The Manga Shelf: Relentless Ribbing and Queer Longing in SCHOOL ZONE

The Manga Shelf is a column where I go over whatever I’ve been reading recently in the world of manga. Ongoing or complete, good or bad. Each column ends with a Final Verdict, telling you the reader whether or not I recommend the series and why.

In my brain, there is an elitist impulse telling me that calling School Zone a “yuri manga” doesn’t quite feel right. The term is generally taken to imply actual romance, which isn’t really what’s going on here. But as the genre’s anglosphere definition has broadened somewhat over the years (and swallowed the older westernism “shoujo ai”), we can appreciate that it does include stuff that’s a little harder to fit in just a single box. School Zone, primarily, is a character comedy, centered around our two leads; a pair of quirky schoolgirls named Sugiura (“Kei”) and Yokoe. And later, some other characters who are mostly paired up in similar fashion. Kei is fairly serious, snarky, and is short with a blond crop cut. Yokoe is a screwball, is on the taller side, and has long greyish-black hair. As far as your basic pairups for this kind of thing go, they’re a match made in heaven.

But as mentioned, School Zone is mostly a comedy. 51 of the series’ chapters are available in English, at the moment. (Only in scanlation form, although the series was announced for a pickup by Seven Seas as I was planning out this column. So there ya go.) Of those, the vast majority can broadly be termed “antics”. The two give each other a lot of guff in the same way lots of close friends do.

This sequence here is typical; Yokoe says or does something dumb or outrageous, Kei reacts. It’s a fairly simple setup, but it’s good fun, and carries much of the manga.

However; if one reads something like this for enough chapters to get attached to the characters, the question will inevitably come up. What kind of relationship, exactly, do Kei and Yokoe actually have? The series’ tagline sells it (somewhat asininely) as a “miserable yuri comedy”, so they’re clearly crushing on each other at least, right?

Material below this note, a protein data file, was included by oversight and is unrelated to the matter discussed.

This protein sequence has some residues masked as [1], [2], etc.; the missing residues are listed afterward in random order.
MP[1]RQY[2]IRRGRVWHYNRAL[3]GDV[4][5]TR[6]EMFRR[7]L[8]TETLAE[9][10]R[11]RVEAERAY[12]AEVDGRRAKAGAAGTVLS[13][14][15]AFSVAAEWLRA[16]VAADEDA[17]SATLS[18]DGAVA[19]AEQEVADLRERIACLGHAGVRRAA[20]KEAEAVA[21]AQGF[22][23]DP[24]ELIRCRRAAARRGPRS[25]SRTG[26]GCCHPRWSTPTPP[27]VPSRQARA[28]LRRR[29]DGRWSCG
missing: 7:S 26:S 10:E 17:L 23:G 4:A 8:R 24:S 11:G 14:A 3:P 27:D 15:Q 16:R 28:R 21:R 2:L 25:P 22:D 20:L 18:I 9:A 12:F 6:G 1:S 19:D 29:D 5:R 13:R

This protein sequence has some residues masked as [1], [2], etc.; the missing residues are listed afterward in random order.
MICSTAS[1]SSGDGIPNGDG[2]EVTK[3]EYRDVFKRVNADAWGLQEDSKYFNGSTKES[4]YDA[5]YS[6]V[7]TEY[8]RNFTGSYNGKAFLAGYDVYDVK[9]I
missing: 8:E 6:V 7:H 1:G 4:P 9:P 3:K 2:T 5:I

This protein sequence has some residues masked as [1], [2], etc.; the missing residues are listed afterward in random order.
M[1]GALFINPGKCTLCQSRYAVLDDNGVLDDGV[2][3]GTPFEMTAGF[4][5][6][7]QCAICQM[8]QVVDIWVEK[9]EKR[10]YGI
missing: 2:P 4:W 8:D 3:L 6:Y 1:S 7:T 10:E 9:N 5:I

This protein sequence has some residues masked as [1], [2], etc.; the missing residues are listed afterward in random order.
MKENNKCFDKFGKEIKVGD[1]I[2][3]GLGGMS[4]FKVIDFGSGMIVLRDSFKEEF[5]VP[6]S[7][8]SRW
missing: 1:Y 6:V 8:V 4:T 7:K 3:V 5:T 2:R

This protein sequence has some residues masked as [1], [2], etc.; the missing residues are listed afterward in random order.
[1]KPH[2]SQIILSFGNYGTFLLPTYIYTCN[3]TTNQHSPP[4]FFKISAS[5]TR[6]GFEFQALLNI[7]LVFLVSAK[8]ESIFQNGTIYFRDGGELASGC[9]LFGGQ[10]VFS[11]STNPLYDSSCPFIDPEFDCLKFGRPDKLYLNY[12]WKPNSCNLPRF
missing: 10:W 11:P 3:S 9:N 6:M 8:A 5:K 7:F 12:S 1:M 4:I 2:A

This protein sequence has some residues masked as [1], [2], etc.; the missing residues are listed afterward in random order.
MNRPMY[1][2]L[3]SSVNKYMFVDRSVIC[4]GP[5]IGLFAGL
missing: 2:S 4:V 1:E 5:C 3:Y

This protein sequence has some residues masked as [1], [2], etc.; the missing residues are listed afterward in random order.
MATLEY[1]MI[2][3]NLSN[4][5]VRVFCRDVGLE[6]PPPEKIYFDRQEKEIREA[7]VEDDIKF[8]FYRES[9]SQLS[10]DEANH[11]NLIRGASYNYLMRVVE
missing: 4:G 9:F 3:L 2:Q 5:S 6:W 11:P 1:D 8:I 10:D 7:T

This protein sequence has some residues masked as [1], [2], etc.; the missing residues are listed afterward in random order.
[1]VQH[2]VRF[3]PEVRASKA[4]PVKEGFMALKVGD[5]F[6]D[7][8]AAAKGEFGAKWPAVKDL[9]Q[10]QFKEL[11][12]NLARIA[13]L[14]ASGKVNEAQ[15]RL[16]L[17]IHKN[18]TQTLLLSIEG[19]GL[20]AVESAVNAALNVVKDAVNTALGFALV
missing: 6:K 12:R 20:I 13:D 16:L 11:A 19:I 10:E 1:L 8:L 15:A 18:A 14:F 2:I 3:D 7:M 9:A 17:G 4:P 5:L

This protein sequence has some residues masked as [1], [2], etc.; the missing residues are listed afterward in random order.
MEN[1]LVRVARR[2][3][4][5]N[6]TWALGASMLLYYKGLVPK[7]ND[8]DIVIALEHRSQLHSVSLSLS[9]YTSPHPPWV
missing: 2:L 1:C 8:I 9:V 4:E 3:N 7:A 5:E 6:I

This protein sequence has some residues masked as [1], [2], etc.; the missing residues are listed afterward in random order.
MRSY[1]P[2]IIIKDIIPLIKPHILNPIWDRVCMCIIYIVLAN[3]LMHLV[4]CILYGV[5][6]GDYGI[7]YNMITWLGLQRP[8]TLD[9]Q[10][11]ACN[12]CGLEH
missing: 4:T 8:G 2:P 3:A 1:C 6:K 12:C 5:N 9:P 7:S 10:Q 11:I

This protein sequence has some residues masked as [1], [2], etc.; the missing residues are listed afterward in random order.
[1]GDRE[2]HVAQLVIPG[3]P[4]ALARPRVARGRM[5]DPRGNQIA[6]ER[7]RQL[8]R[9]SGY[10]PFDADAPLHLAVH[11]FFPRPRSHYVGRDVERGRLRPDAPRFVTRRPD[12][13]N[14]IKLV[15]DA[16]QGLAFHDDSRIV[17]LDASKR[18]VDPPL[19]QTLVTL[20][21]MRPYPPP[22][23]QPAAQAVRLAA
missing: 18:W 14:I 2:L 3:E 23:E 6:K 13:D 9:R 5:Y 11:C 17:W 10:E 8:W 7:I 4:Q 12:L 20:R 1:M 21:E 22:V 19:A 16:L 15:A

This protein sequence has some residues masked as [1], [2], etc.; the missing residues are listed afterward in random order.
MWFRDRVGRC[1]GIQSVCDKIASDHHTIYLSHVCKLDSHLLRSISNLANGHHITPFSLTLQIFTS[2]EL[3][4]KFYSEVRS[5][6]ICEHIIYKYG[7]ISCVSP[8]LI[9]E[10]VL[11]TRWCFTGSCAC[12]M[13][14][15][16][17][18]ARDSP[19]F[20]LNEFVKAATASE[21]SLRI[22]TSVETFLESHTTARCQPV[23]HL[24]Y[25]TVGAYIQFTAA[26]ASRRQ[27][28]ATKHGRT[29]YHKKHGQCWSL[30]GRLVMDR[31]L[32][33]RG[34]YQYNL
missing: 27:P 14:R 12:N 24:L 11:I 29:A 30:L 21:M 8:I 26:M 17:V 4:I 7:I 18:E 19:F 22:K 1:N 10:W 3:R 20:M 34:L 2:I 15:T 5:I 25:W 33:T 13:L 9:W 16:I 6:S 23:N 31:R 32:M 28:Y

Well, the “miserable” in the manga’s admittedly-overwrought tagline might come from the fact that that doesn’t seem to be the case. Namely, the “each other” part. Yokoe definitely has it bad for Kei. As for the other way around? That’s a lot less clear. The two value each other a lot, and one gets the sense that neither quite wants to take their relationship to the next level because they’re afraid of losing what they have. That’s explicitly the case for Yokoe (as we’ll get to), and it wouldn’t be out of character for Kei either. There is plenty of evidence that the feeling is mutual, but neither character is willing to push it forward. Kei even takes steps to deliberately walk it back.

School Zone runs in what is ostensibly a shonen magazine, but while the situation of a possibly-mutual infatuation that both parties are scared to act on certainly transcends the boundaries of gender and sexuality, it hits especially hard for young queer women. A group for whom not knowing if another girl is hitting on you or just being friendly and you’re reading too far into it is even more common than it might otherwise be.